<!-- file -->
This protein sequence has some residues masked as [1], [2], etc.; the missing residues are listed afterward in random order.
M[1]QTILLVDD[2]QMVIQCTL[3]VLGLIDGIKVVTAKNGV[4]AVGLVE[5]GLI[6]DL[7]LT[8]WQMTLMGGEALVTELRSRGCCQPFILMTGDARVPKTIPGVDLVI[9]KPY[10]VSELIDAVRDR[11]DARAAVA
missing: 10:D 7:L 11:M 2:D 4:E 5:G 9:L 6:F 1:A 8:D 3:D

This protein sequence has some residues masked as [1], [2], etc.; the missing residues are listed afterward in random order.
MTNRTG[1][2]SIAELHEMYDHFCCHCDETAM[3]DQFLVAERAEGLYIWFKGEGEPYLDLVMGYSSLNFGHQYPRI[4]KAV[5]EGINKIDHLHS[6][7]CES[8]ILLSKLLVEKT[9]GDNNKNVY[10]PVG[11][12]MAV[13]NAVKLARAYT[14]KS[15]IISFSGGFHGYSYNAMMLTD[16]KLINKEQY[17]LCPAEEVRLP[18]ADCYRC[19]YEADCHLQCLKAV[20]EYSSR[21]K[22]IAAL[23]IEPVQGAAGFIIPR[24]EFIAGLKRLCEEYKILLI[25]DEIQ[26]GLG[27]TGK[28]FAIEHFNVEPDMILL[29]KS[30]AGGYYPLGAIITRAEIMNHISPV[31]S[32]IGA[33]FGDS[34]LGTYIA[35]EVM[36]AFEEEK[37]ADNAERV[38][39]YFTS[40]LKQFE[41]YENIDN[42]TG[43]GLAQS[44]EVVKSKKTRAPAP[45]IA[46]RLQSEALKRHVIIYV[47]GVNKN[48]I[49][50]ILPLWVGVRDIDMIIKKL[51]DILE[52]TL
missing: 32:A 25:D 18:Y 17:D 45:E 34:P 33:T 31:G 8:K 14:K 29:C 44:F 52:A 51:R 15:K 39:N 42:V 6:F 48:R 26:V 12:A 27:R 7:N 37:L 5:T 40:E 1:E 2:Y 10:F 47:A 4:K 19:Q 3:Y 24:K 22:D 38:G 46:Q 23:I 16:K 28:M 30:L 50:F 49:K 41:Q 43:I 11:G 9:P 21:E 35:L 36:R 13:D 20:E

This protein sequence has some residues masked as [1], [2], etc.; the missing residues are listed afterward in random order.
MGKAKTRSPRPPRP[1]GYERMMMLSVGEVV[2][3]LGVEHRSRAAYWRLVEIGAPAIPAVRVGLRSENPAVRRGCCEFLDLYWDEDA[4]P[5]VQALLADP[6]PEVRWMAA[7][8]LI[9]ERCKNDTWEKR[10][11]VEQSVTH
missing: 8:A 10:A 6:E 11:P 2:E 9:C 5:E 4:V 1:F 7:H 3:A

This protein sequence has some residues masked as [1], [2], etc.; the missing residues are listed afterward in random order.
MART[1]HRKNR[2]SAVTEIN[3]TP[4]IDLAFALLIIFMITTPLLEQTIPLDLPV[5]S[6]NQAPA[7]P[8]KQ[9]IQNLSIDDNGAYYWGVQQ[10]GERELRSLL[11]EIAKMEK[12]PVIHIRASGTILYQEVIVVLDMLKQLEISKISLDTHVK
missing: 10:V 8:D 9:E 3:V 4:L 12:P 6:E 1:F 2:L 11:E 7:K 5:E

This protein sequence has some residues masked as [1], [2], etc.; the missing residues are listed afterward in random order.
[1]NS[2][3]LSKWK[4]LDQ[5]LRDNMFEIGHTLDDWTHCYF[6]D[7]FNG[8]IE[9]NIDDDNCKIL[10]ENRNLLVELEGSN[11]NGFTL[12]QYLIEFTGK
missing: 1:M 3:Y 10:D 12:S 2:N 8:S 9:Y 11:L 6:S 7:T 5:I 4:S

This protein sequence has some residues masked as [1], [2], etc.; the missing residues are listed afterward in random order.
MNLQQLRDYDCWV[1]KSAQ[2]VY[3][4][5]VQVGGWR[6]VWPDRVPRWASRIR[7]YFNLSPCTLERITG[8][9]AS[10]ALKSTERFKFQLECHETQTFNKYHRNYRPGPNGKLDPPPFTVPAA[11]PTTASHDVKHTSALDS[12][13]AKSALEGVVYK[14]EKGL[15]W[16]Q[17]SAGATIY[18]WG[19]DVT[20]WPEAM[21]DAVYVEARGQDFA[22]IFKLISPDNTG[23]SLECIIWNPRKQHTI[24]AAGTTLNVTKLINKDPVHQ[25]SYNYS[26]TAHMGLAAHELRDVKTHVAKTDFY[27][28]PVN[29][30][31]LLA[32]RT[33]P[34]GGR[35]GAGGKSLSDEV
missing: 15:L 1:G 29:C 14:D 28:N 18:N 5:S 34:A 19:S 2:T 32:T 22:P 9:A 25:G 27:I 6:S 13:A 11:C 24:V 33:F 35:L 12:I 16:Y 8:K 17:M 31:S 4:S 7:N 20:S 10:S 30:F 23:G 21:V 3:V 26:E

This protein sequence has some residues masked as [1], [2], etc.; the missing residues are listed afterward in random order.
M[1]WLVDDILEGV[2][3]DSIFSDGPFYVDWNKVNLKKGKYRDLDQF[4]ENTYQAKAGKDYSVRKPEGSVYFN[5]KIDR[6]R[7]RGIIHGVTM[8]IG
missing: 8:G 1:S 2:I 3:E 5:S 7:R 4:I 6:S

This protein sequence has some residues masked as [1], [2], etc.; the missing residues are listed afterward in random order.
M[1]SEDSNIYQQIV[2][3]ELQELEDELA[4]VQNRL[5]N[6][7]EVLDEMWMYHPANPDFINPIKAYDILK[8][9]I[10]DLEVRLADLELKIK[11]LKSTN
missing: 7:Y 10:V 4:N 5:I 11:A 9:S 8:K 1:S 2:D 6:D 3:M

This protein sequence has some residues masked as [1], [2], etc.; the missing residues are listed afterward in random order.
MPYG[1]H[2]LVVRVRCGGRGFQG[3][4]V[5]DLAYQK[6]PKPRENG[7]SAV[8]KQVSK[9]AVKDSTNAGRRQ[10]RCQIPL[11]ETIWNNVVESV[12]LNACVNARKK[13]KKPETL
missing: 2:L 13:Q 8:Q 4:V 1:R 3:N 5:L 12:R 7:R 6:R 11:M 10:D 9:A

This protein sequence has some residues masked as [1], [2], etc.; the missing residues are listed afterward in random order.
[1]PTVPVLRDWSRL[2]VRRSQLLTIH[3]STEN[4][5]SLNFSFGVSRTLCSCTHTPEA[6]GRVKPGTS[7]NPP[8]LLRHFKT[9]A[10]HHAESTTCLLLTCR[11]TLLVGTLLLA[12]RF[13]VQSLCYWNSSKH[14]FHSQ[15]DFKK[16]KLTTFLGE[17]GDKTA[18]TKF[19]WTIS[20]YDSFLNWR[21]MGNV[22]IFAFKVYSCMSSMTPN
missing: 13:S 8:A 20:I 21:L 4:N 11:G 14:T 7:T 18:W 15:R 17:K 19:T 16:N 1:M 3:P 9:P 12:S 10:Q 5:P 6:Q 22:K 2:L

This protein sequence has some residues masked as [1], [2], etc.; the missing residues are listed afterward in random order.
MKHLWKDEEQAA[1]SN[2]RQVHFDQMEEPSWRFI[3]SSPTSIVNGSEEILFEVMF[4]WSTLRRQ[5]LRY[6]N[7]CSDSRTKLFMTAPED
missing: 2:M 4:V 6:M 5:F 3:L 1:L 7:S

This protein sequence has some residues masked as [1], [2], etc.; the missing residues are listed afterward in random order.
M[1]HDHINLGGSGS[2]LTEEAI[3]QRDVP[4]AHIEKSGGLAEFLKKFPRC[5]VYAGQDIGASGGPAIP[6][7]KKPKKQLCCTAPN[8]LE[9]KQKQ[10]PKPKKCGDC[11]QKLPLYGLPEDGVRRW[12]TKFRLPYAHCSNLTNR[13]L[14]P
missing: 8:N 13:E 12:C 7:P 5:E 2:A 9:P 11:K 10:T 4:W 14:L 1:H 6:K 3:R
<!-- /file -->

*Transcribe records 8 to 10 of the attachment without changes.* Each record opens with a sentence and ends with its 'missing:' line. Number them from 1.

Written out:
This protein sequence has some residues masked as [1], [2], etc.; the missing residues are listed afterward in random order.
M[1]SEDSNIYQQIV[2][3]ELQELEDELA[4]VQNRL[5]N[6][7]EVLDEMWMYHPANPDFINPIKAYDILK[8][9]I[10]DLEVRLADLELKIK[11]LKSTN
missing: 7:Y 10:V 4:N 5:I 11:A 9:S 8:K 1:S 2:D 6:D 3:M

This protein sequence has some residues masked as [1], [2], etc.; the missing residues are listed afterward in random order.
MPYG[1]H[2]LVVRVRCGGRGFQG[3][4]V[5]DLAYQK[6]PKPRENG[7]SAV[8]KQVSK[9]AVKDSTNAGRRQ[10]RCQIPL[11]ETIWNNVVESV[12]LNACVNARKK[13]KKPETL
missing: 2:L 13:Q 8:Q 4:V 1:R 3:N 5:L 12:R 7:R 6:R 11:M 10:D 9:A

This protein sequence has some residues masked as [1], [2], etc.; the missing residues are listed afterward in random order.
[1]PTVPVLRDWSRL[2]VRRSQLLTIH[3]STEN[4][5]SLNFSFGVSRTLCSCTHTPEA[6]GRVKPGTS[7]NPP[8]LLRHFKT[9]A[10]HHAESTTCLLLTCR[11]TLLVGTLLLA[12]RF[13]VQSLCYWNSSKH[14]FHSQ[15]DFKK[16]KLTTFLGE[17]GDKTA[18]TKF[19]WTIS[20]YDSFLNWR[21]MGNV[22]IFAFKVYSCMSSMTPN
missing: 13:S 8:A 20:I 21:L 4:N 11:G 14:T 7:T 18:W 15:R 17:K 19:T 16:N 1:M 3:P 9:P 12:S 10:Q 5:P 6:Q 22:K 2:L